An ex-cop who once spent time in prison for participating in an advertising scheme, has racked up another felony conviction, this time for his role in illegal Internet-based sports gambling rings, which, authorities said, hauled in about $4 million in wagers. Ciro Barone, 68, of West Brighton, has pleaded guilty to a felony count of promoting gambling and a misdemeanor count of conspiracy. His son, Woodrow resident Paul Barone, who was 32 when arrested in January, has pleaded guilty to a misdemeanor count of attempting to promote gambling. Prosecutors said the Barones worked from Jan. 18, 2015, through Jan. 3, 2016, with a co-defendant, Woodrow resident Robert Rossi, who managed bettor accounts from a wire room. Father and son passed out gambling accounts to bettors, while recruiting new clients and collecting wagers and doling out winnings, said an indictment. In a recorded phone conversation on Sept. 5, 2015, Ciro Barone told an unidentified person he received a “commission” of 30 percent if the user of a certain account lost money placing bets, the indictment alleges. Last week, Rossi pleaded guilty to a misdemeanor count of attempting to promote gambling, and was sentenced to a one-year conditional discharge. In a separate scheme, Ciro Barone and a co-defendant Francisco Muro, 78, of New Springville, were responsible to recruit new clients, collect money from bettors and distribute winnings, said another indictment.
A former teller at Favorites, the off-track betting parlor in Waterville, is being sued for $696,000 the owner says was stolen over the past 3 ½ years. The lawsuit, filed in the parlor’s name, Pioneer Gaming LLC, alleges that Michael S. Tardiff Sr., 50, of Augusta, embezzled the money between November 2013 and August 2017. John Barnicle, attorney for Pioneer Gaming, filed the civil action in Kennebec County Superior Court in September, and a judge approved an attachment of $696,000 on Tardiff’s property. He said he reviewed closing settlement reports following “significant but unexplained losses at Favorites,” and saw “a huge discrepancy between vouchers sold and vouchers cashed in at the end of (2016)” andcalculated that $232,000 more money was cashed out than taken in.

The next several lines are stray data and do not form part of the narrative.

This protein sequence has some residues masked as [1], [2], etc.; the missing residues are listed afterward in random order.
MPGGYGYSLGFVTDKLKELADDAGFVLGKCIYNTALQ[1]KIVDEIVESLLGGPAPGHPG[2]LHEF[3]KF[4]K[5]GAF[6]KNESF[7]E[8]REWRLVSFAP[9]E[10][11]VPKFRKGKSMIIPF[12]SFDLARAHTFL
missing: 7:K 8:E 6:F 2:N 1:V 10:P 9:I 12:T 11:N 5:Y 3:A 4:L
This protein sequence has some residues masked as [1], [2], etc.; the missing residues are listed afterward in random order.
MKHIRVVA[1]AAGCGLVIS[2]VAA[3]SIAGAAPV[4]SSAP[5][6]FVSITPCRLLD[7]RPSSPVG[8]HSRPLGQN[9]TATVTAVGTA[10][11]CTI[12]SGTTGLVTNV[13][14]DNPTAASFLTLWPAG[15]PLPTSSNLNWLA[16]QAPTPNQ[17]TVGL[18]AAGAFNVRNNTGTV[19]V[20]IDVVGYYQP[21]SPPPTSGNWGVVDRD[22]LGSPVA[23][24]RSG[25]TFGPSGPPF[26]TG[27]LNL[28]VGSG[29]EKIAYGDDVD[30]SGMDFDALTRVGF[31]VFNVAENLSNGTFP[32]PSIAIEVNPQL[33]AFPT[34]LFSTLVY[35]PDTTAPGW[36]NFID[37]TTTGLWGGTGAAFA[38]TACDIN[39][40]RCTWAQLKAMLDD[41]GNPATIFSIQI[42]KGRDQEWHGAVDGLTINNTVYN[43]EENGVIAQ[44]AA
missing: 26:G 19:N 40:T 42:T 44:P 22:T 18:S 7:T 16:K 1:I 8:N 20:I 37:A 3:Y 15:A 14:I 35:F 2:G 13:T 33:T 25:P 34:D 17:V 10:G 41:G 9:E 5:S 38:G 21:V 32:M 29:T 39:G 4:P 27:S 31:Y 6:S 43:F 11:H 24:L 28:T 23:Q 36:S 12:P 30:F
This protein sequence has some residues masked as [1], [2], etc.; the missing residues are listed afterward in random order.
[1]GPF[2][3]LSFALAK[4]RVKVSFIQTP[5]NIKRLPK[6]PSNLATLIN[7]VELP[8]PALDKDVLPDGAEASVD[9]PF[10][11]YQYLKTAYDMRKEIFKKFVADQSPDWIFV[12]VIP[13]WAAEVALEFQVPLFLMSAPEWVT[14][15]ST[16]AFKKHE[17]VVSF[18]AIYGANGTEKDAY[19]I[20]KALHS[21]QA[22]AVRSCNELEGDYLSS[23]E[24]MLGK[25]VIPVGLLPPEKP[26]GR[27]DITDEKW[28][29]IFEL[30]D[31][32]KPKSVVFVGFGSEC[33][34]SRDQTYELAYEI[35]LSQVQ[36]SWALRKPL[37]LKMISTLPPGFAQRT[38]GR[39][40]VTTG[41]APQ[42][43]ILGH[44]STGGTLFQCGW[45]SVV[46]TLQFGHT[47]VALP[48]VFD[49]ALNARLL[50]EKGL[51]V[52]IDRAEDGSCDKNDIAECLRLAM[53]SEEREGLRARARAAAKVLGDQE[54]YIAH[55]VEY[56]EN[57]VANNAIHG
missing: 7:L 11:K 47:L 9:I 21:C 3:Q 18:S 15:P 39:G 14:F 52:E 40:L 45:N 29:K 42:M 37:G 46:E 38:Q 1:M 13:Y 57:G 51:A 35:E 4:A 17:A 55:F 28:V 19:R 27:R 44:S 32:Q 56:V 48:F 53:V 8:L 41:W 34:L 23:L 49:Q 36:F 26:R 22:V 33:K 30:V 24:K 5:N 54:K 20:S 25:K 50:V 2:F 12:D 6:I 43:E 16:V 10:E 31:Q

A manicurist who helped trick an Oregon retiree out of $3 million was sentenced Wednesday to 21 months in federal prison. Thy Mihn Phan and her boyfriend led the victim to believe the money collected during a three-year scheme was to help with legal issues and a landscaping business. Instead, they blew almost every penny while enjoying a high-roller lifestyle at Las Vegas casinos, including Aria, Bellagio, Caesars Palace and MGM Grand. Assistant U.S. Attorney Scott Bradford said the victim lost everything he saved for retirement. “They didn’t just steal the victim’s money,” Bradford told U.S. District Judge Anna Brown. “They stole his dignity, they stole his happiness.” Prosecutors said Van and Phan sought loans from R.W., saying the landscaping business was struggling to stay afloat. At one point, Van presented his financial problems as so dire he was contemplating suicide. Moreover, the pair said Van needed more money because he was going through a divorce and had legal troubles. They promised to pay him back with interest. Prosecutors said they made some interest payments to keep the scheme going. Mostly, however, the money vanished in a long run of bad gambling luck.